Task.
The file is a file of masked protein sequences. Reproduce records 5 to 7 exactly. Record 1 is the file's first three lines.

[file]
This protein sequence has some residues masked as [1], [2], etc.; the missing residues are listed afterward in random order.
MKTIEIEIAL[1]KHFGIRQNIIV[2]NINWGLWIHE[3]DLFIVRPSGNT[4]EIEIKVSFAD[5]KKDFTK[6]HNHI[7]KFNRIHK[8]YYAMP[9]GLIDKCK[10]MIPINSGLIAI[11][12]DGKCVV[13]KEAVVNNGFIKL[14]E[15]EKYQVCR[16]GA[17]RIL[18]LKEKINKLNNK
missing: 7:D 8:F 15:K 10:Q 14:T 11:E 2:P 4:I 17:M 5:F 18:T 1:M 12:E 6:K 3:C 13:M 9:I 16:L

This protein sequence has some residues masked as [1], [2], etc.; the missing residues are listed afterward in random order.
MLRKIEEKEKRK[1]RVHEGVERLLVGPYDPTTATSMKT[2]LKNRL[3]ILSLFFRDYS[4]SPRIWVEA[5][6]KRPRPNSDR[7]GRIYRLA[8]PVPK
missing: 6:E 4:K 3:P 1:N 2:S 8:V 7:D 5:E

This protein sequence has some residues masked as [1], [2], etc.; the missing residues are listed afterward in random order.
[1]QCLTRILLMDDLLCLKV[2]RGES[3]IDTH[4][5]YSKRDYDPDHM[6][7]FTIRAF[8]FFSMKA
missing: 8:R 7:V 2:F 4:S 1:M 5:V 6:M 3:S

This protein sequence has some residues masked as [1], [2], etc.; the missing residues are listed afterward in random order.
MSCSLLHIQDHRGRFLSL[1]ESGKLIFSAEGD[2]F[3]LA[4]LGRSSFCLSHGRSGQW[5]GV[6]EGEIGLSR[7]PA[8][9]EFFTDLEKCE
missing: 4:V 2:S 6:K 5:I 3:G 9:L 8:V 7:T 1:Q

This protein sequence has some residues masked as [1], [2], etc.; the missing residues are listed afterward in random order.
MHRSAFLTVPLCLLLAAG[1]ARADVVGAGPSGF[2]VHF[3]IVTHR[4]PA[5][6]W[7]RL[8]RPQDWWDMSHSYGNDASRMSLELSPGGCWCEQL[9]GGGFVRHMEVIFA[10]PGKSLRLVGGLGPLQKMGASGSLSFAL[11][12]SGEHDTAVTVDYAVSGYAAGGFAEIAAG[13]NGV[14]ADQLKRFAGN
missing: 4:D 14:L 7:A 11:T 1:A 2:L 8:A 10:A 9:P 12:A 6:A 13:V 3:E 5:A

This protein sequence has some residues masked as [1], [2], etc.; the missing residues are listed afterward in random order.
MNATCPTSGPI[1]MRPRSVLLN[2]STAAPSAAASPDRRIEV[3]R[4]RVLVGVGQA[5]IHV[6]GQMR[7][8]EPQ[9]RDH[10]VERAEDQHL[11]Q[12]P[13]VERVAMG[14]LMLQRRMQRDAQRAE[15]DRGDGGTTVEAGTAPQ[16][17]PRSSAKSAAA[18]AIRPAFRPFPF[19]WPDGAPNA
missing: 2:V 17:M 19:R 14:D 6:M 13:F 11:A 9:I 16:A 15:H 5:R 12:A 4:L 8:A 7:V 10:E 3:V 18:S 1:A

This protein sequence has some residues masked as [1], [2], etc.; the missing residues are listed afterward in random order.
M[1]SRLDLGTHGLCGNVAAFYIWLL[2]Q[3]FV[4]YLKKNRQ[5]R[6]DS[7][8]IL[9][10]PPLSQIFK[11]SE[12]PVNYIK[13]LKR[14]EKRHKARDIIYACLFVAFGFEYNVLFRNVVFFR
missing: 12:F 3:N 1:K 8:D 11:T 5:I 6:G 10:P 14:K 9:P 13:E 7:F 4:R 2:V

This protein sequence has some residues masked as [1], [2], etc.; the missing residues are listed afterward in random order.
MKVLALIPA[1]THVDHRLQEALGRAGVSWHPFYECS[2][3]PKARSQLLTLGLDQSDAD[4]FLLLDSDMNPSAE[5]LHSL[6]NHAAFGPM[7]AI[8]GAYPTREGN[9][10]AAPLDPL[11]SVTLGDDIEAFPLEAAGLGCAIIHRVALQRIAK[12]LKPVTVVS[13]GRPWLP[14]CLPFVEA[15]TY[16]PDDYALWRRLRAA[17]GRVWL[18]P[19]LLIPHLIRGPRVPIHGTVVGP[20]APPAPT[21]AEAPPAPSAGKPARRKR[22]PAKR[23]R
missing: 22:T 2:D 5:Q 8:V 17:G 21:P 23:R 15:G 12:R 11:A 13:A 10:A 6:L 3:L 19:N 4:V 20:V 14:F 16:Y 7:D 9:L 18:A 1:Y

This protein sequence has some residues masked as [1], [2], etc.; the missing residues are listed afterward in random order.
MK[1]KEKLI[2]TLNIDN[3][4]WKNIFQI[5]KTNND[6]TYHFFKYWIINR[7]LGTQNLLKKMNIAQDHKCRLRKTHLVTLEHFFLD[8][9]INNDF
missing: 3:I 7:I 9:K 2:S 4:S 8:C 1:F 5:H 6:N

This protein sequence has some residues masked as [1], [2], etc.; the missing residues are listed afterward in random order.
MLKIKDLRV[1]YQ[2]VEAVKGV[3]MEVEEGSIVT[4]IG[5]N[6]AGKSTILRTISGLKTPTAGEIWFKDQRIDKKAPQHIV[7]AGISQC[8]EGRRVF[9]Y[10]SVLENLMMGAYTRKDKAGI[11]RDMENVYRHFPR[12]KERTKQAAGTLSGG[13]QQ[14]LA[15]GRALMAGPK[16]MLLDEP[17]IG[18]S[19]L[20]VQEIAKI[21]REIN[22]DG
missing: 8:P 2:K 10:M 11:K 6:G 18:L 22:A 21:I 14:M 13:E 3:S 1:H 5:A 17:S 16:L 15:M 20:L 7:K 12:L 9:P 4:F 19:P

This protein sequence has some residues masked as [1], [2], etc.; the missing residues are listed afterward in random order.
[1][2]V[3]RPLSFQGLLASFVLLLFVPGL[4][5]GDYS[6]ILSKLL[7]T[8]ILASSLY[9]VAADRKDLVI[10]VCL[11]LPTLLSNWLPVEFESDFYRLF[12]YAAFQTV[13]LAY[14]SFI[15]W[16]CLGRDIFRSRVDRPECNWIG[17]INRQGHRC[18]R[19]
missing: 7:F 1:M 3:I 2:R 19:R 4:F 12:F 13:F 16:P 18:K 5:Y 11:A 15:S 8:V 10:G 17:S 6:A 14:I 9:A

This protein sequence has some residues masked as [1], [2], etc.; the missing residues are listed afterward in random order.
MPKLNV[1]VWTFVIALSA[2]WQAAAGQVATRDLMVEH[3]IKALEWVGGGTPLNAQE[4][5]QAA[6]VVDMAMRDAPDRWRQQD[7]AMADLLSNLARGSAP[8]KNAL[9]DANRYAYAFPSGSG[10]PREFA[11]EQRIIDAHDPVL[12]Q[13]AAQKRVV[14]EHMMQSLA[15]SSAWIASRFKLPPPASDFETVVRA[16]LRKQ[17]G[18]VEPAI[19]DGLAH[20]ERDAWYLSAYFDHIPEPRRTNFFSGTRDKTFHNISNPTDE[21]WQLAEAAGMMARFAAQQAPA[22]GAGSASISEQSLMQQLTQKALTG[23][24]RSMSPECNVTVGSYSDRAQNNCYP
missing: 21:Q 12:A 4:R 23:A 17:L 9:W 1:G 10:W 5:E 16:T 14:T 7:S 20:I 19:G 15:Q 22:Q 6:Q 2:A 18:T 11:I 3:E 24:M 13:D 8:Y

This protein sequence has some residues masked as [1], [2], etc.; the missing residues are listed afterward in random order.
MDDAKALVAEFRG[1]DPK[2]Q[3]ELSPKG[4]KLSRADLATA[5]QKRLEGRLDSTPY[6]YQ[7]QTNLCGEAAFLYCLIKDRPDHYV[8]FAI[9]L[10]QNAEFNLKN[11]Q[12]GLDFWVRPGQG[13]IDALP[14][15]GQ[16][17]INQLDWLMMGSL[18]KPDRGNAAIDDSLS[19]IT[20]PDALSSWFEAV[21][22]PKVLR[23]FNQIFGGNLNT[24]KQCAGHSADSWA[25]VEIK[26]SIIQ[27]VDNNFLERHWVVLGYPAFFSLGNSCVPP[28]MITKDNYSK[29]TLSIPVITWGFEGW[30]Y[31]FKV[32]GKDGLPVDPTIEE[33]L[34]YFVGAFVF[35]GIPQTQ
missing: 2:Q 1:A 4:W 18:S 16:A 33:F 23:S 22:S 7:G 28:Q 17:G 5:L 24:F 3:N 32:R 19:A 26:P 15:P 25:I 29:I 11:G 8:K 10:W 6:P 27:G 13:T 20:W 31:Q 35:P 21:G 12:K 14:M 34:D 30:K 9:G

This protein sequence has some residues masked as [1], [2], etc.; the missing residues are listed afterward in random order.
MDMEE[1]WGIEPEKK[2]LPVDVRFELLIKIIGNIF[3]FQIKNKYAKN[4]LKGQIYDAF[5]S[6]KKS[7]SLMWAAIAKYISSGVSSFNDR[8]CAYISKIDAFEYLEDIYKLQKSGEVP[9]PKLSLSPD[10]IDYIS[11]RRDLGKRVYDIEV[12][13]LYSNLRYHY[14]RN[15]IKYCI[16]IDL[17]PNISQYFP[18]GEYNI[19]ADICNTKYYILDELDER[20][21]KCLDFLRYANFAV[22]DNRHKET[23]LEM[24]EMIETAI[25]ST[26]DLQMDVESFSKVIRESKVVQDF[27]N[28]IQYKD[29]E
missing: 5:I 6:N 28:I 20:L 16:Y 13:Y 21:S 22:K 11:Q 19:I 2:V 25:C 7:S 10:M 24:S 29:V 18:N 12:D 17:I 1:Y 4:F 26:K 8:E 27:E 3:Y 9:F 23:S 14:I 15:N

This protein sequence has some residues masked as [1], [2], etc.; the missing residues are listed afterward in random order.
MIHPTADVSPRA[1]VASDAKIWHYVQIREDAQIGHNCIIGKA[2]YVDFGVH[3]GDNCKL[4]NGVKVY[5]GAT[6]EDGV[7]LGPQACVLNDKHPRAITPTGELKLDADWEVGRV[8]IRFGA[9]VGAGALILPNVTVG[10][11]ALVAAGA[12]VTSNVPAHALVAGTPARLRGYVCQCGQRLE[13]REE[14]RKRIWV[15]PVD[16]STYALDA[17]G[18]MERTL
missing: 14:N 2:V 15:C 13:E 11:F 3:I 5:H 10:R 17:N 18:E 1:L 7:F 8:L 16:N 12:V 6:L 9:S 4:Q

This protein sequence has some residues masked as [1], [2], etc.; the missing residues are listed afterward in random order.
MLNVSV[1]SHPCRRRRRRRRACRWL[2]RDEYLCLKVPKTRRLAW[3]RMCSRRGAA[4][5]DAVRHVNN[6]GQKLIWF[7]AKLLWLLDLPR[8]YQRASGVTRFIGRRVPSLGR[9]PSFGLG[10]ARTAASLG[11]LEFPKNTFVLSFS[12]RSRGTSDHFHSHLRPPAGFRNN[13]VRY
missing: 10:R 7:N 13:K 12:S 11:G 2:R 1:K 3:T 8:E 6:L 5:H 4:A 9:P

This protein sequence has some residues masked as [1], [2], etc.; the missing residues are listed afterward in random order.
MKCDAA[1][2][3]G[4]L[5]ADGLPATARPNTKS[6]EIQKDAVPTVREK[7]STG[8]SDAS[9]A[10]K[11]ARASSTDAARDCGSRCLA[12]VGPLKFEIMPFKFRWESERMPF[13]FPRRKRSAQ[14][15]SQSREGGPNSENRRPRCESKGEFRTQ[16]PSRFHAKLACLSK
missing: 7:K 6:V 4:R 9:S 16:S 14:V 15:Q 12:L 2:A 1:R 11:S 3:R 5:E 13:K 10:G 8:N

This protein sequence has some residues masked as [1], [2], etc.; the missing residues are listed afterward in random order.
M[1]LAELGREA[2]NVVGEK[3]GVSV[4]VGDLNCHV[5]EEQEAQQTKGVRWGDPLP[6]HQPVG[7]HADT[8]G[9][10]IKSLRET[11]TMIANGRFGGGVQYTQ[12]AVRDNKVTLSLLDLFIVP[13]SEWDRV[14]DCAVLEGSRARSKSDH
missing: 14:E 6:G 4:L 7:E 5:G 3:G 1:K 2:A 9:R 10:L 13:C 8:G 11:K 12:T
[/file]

This protein sequence has some residues masked as [1], [2], etc.; the missing residues are listed afterward in random order.
MHRSAFLTVPLCLLLAAG[1]ARADVVGAGPSGF[2]VHF[3]IVTHR[4]PA[5][6]W[7]RL[8]RPQDWWDMSHSYGNDASRMSLELSPGGCWCEQL[9]GGGFVRHMEVIFA[10]PGKSLRLVGGLGPLQKMGASGSLSFAL[11][12]SGEHDTAVTVDYAVSGYAAGGFAEIAAG[13]NGV[14]ADQLKRFAGN
missing: 4:D 14:L 7:A 11:T 1:A 2:L 8:A 10:A 9:P 12:A 6:A 13:V 3:E 5:A

This protein sequence has some residues masked as [1], [2], etc.; the missing residues are listed afterward in random order.
MNATCPTSGPI[1]MRPRSVLLN[2]STAAPSAAASPDRRIEV[3]R[4]RVLVGVGQA[5]IHV[6]GQMR[7][8]EPQ[9]RDH[10]VERAEDQHL[11]Q[12]P[13]VERVAMG[14]LMLQRRMQRDAQRAE[15]DRGDGGTTVEAGTAPQ[16][17]PRSSAKSAAA[18]AIRPAFRPFPF[19]WPDGAPNA
missing: 2:V 17:M 19:R 14:D 6:M 13:F 11:A 9:I 16:A 15:H 5:R 12:A 4:L 8:A 7:V 10:E 3:V 18:S 1:A

This protein sequence has some residues masked as [1], [2], etc.; the missing residues are listed afterward in random order.
M[1]SRLDLGTHGLCGNVAAFYIWLL[2]Q[3]FV[4]YLKKNRQ[5]R[6]DS[7][8]IL[9][10]PPLSQIFK[11]SE[12]PVNYIK[13]LKR[14]EKRHKARDIIYACLFVAFGFEYNVLFRNVVFFR
missing: 12:F 3:N 1:K 8:D 11:T 5:I 6:G 10:P 14:K 9:P 13:E 7:F 4:R 2:V